Robots don’t dream of electric sheep yet, but now they produce art that sells for hundreds of thousands of euros. A piece made by Sophia, a humanoid created in 2016 by Hong Kong-based Hanson Robotics, has been auctioned for nearly $ 689,000 (around 580,000 euros) in the robot’s first public bid. The work, titled Sophia Instantiation, is a token no fungible o NFT (a digital file whose unique encoding makes it impossible to duplicate), and was made in collaboration with the digital artist Andrea Bonaceto (this yes, a human being). The piece consists of a 12 second MP4 file that shows the evolution of a portrait of the robot by Bonaceto that has been transformed by her and is accompanied by a physical print of the final portrait, colored by Sophia. So far the identity of the buyer is unknown.
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Bonaceto comments in a phone call to EL PAÍS that he found the auction to be received “incredible” and considers that its value goes beyond the monetary. “The industry has understood the depth of what we were achieving and that attracted some of the biggest collectors in the field of NFTs,” says the artist.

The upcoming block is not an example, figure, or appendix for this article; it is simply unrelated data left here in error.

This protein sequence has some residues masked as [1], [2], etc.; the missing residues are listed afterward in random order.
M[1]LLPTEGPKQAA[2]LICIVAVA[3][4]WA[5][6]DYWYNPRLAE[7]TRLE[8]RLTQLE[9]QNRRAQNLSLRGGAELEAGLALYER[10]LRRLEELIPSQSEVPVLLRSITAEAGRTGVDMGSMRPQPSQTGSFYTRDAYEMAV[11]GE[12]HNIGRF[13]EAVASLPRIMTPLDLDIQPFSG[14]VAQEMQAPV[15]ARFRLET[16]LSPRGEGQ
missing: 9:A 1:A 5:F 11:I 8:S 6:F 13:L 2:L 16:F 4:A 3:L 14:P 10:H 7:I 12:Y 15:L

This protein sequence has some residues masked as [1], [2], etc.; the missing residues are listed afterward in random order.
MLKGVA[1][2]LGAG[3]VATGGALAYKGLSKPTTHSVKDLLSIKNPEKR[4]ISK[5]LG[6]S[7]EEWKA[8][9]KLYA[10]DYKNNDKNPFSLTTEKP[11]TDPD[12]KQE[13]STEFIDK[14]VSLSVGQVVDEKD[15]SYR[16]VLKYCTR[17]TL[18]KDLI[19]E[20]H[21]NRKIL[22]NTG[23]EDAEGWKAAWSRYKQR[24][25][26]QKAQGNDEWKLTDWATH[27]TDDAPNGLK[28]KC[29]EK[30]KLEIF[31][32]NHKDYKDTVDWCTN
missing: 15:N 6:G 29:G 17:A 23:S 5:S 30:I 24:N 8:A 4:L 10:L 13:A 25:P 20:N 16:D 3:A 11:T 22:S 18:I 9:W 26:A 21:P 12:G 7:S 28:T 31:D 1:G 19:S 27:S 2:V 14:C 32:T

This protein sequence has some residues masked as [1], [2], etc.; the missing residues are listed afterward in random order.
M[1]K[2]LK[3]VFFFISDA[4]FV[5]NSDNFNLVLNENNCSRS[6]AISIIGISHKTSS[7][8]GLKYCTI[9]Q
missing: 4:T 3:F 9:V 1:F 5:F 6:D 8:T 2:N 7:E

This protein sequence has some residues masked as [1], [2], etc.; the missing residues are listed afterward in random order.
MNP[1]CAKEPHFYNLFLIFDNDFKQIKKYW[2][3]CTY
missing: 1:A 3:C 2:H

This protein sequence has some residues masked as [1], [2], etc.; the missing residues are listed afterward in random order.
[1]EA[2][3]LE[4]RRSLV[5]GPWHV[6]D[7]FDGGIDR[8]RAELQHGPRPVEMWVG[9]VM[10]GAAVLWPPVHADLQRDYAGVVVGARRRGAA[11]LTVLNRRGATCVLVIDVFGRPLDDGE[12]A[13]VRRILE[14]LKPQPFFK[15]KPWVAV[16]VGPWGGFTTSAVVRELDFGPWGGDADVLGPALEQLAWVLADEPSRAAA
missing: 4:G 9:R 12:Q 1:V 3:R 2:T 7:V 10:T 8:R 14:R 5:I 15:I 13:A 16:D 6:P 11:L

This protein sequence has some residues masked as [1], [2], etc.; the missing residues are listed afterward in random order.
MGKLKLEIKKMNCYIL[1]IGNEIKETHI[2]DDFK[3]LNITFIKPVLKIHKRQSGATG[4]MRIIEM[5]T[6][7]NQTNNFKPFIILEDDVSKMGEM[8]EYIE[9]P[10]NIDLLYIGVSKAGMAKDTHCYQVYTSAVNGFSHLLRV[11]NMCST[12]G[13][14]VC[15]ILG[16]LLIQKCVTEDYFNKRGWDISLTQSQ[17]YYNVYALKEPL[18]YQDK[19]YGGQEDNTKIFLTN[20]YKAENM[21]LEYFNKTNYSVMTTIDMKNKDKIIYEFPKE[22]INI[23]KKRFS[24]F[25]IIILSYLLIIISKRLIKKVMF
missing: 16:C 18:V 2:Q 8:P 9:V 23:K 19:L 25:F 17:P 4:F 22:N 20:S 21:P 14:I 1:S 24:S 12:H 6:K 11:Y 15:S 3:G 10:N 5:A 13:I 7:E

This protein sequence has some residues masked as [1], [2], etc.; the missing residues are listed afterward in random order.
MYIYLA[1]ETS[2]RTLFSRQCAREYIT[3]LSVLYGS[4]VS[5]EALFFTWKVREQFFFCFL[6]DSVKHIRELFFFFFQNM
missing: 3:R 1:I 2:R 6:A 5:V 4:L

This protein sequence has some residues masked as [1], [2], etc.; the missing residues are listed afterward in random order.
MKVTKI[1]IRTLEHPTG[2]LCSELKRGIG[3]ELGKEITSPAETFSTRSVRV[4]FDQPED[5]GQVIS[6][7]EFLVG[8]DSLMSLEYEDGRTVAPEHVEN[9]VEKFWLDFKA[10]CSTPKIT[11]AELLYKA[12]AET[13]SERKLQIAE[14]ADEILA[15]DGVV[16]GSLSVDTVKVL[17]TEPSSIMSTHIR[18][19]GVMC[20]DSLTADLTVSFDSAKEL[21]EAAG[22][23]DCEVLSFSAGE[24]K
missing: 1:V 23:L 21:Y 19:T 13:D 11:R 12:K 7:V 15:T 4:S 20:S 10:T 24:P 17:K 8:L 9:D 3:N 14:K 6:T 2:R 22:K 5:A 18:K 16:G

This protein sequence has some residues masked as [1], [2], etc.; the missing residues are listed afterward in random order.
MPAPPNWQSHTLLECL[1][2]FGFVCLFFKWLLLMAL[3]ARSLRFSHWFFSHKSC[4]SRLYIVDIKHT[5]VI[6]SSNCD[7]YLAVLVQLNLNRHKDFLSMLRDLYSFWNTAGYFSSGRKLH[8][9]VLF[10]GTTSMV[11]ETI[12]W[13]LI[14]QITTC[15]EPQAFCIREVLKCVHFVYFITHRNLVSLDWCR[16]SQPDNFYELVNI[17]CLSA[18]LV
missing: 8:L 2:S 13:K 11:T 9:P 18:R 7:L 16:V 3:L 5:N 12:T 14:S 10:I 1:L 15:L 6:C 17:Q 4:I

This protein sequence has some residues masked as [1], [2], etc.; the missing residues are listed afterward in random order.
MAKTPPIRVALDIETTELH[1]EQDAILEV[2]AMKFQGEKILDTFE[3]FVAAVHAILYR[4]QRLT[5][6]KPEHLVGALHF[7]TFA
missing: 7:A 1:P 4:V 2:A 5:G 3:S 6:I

Sophia Instatiation it is part of the growing presence of NFTs in the art world, which use the same technology behind cryptocurrencies. Digital artist Beeple caused a stir last month when one of his creations sold for € 57 million. Other plays that have been sold with the NFTs include a column of The New York Times for more than 478,000 euros, and the first tweet of the founder of Twitter, over two million euros. Soccer teams have also entered the business, such as Real Madrid and FC Barcelona, who have released digital cards.
Sophia’s collaborator Bonaceto points out the benefits this technology offers to artists like him: “The problem is that you couldn’t really create original, authenticated digital art before. Now with the non-fungible tokens Yes. If I mail a file, then you have a copy and I have a copy. It has no intrinsic value ”. Bonaceto thinks that instead of talking about crypto art, one should talk about physical art and digital art, the NFT being simply a way of certifying the works as original in the digital space.
The director believes that the daily use of NFTs in the art world “is something that is here to stay.”